Photo Credit: The New York Times
The MLB has taken up a recent interest in trying to shorten games. But one issue they have yet to take on is the issue of games going into extra innings. Last season, 185 of 2,428 games went into extras, with several lasting six extra innings or longer. If the MLB really want to “shorten” games, extra innings should get some serious focus.
In no other sport are the overtime periods as dull, long and drawn out as baseball’s. In football, a touchdown wins the game, and there is one and only one 10-minute overtime period, which is shorter than a quarter. In hockey, the overtime periods can get long, but they’re all sudden-death. In basketball, the overtime periods aren’t nearly as long as quarters, and the odds of teams remaining tied for long with how many points are put up in basketball are small.
Baseball’s overtime format, however, is different. Of all sports, in a sport where there are currently only six teams averaging more than five runs per game, the overtime period can be endless. If no team has the lead at the end of an inning, they play on until someone does. And for what? The season is twice as long game-wise than any of those other sports, yet teams can need four, five and sometimes six hours to determine a winner of just one game because of how hard it is to get even a one-run a lead in a close game.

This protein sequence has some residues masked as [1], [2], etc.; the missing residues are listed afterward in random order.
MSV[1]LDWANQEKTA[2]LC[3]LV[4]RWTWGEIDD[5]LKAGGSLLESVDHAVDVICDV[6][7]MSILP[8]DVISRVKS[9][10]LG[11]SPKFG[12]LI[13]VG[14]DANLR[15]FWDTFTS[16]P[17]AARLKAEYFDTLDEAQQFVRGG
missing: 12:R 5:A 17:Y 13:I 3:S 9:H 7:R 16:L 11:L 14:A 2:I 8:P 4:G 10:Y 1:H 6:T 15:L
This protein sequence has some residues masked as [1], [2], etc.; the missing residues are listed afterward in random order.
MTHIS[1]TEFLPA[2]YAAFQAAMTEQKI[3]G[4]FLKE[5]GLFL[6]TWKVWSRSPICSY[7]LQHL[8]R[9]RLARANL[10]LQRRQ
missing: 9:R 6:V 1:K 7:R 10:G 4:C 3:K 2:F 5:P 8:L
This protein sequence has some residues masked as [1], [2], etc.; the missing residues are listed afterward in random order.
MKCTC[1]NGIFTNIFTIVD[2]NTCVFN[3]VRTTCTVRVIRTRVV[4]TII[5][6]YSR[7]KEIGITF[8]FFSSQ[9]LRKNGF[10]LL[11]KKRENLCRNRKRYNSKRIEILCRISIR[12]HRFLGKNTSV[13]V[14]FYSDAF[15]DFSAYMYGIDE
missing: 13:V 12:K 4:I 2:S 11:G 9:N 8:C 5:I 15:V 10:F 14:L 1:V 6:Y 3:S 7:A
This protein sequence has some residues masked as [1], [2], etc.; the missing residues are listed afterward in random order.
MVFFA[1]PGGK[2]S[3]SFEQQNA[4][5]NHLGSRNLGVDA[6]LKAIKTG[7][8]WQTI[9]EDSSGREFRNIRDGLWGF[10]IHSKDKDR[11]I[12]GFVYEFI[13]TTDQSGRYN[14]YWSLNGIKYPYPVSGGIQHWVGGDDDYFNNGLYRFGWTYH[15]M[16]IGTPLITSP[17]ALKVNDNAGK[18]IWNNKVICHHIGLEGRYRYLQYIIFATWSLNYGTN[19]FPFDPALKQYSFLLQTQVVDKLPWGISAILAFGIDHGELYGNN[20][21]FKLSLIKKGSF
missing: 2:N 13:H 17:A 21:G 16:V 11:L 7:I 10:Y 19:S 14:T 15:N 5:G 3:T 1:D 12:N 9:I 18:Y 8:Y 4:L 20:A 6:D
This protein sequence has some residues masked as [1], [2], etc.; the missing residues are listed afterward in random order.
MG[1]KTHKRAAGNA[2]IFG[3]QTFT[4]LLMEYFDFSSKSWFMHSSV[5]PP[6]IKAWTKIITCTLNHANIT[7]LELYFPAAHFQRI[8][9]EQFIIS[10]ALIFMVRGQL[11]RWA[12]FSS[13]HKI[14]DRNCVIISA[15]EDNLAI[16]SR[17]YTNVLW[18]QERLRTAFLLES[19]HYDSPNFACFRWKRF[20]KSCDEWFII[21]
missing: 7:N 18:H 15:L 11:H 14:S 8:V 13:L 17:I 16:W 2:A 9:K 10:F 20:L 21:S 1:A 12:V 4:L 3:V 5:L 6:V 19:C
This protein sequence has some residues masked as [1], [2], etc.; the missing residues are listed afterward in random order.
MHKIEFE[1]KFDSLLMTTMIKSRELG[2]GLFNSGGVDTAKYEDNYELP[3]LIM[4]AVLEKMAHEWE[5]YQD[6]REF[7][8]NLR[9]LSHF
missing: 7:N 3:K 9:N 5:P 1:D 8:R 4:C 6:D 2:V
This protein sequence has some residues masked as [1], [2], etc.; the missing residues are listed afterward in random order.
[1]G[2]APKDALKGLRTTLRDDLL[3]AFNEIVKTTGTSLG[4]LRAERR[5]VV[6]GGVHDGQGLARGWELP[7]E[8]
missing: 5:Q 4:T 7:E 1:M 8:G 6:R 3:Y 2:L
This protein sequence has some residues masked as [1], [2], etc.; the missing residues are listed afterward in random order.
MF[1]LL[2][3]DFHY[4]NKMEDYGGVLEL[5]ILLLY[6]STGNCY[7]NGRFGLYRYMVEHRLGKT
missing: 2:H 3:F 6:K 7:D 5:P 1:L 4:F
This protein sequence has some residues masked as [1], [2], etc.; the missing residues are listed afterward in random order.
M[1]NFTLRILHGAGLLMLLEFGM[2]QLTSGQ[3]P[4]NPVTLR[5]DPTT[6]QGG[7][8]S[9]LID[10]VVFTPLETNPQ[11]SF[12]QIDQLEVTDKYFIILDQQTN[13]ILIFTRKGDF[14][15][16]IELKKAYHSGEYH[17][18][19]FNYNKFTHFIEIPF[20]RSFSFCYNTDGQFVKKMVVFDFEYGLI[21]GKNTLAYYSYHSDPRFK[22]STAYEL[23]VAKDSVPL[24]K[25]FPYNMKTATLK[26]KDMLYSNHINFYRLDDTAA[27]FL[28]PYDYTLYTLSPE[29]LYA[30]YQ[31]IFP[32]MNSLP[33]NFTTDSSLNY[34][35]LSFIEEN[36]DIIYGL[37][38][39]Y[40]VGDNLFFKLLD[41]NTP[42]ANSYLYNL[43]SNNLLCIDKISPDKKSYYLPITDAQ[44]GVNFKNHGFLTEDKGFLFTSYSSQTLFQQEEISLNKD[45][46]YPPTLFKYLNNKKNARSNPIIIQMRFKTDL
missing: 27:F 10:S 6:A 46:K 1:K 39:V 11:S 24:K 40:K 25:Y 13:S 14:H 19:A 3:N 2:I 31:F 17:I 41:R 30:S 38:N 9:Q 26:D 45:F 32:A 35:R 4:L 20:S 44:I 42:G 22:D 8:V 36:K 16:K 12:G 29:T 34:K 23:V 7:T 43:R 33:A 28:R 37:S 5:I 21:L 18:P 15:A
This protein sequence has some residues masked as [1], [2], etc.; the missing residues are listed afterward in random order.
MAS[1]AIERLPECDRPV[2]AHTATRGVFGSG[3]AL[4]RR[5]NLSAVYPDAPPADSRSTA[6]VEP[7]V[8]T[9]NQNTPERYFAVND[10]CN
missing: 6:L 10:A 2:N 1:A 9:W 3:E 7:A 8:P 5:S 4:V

Let’s face it. One game in a season of 162 games should not be decided in a period of 18, 19 or even 20 innings. It makes no sense to decide the winner of a game when each team has their first baseman pitching after two games worth of baseball have already been played. It’s just not worth all the extra effort, especially when neither team is at full strength.
What the MLB needs to do is limit the number of extra innings that can be played to three. That way, a game can’t even go an extra one-third of a game beyond its regulation period. All of the other sports’ overtime formats limit that to an extent, and they are all far more action-packed than baseball is just by their nature. Why should baseball be the sport subject to endless games?
This would not create an overload of tie games, either. It would hardly affect the standings at all. It would simply stop the games that would potentially go to double the length of a regular game before they even get close to that point. The 10-inning, 11-inning and 12-inning games would not be affected, and they all happen more so than the really long games do. Those aren’t the dull, long and drawn out games that the league needs to do away with.
This is an issue that affects more than players, too. When a game on the west coast goes to 15 or 16 innings or longer, you’ll have people up until at least 3:00 AM ET getting standings and statistics updated. It’s insane that these people have to stay up and wait for games that are so pointless just so they can earn a living.